So, what's the big deal? Well, people who score high on empathy tests are more likely to mirror other's behavior - and mirror yawns - than people who aren't as empathetic. Scientists now think dogs' mirroring our behavior might point to an ability to empathize with us. While any dog lover might agree on their pooch's ability to share our emotion, society in general might soon have evidence.

~ Maria Sadowski

Thursday, August 8, 2013

PlexiDor bloggin'

The PlexiDor has been seen on some blogs this week, and more will follow. This is made possible through BlogPaws, who connected us with interested bloggers.

Image from libbyslibrary.com
Libby's Library made a fantastic review and video that I would have loved to share here, but I can't figure out how, so visit the page and enjoy "Who let the dogs out!"

Acme Canine wrote about it twice, from the perspective of the dog. It is an entertaining product test! They also made a Pinterest board with images.

Felissa Elfenbein wrote a guest blog for "Two Little Cavaliers" about the PlexiDor. She also made a fun Pinterest board, and this cool video!


Wednesday, August 7, 2013

The heat is on!

Summer is here! Long days on the beach, sunshine, and ice cream are parts of the vacation fun. What's wonderful for us isn't necessarily as nice for our four-legged friends, though. Here are some tips on how to keep pets out of the heat.

  • Keep an eye on the water bowl. You might need to refill it more often than usual.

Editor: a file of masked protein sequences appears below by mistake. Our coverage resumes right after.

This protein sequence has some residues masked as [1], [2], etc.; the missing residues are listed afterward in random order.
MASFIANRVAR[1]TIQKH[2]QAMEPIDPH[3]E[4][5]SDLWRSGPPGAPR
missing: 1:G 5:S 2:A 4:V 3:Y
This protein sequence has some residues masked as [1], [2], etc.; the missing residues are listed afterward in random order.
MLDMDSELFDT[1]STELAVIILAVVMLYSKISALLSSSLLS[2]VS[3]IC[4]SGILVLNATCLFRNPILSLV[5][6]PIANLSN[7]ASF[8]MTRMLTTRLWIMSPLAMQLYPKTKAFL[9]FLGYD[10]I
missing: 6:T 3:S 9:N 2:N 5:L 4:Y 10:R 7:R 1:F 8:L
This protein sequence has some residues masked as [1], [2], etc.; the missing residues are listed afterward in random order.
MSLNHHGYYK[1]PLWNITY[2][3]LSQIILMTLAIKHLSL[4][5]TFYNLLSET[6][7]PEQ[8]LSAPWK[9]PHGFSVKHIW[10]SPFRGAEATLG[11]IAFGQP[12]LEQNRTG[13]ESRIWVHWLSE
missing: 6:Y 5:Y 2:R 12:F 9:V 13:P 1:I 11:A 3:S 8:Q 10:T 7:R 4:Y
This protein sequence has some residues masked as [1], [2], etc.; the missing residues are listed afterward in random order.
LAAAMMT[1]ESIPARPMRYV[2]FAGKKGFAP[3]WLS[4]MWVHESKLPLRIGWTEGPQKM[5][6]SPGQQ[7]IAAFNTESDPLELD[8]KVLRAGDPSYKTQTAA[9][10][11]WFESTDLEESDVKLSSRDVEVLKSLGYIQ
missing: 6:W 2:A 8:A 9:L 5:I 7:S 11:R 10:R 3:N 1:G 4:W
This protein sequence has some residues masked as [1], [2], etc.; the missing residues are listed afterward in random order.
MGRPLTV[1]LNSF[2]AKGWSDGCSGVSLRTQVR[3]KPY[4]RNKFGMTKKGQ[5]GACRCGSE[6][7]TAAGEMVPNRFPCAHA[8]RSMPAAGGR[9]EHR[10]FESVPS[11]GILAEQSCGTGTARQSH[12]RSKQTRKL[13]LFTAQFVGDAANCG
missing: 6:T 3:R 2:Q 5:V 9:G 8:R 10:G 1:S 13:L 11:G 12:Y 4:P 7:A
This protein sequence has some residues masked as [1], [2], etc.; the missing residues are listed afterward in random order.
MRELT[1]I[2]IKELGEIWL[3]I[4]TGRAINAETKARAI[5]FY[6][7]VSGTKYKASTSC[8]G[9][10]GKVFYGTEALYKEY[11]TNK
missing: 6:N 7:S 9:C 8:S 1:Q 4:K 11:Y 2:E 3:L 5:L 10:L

• Offer cool treats - like a chew toy with frozen peanut butter. 
  • Some dogs like to sit in front of a fan.
  • Never leave your pet in the car. 
  • Stay inside during the heat of the day. If you can't touch the asphalt with your hand or bare foot, it's too hot for the dog. Some breeds might also need doggie sunscreen.

Watch out for heatstroke. Symptoms include panting, lethargy, drooling, fever, vomiting, and collapse. If you think your dog might have heatstroke, go to the vet! Breeds with shorter noses, puppies, and senior dogs are more susceptible than others.

The below infograph comes from petfinder.com. They have many more tips on how to make summer enjoyable for both people and pets.


Signs-of-heatstroke-in-dogs


Tuesday, August 6, 2013

We are going to Barkworld in Atlanta, August 22-24

BarkWorld Expo is the national pet social media conference, established in 2009. The conference covers social media, lifestyle, and technology as it applies to pet owners and businesses. This year, PlexiDor Pet Doors will be there! 

The event takes place in Atlanta, GA, August 22-24. We will be at booth 3, and I hope to see you there! If you see a woman with dark hair bounce out from behind a booth to crawl around on the floor and greet doggies, odds are it's me.

~ Maria Sadowski

Monday, August 5, 2013

Rare Breed Monday: Otterhound

Image from listverse.com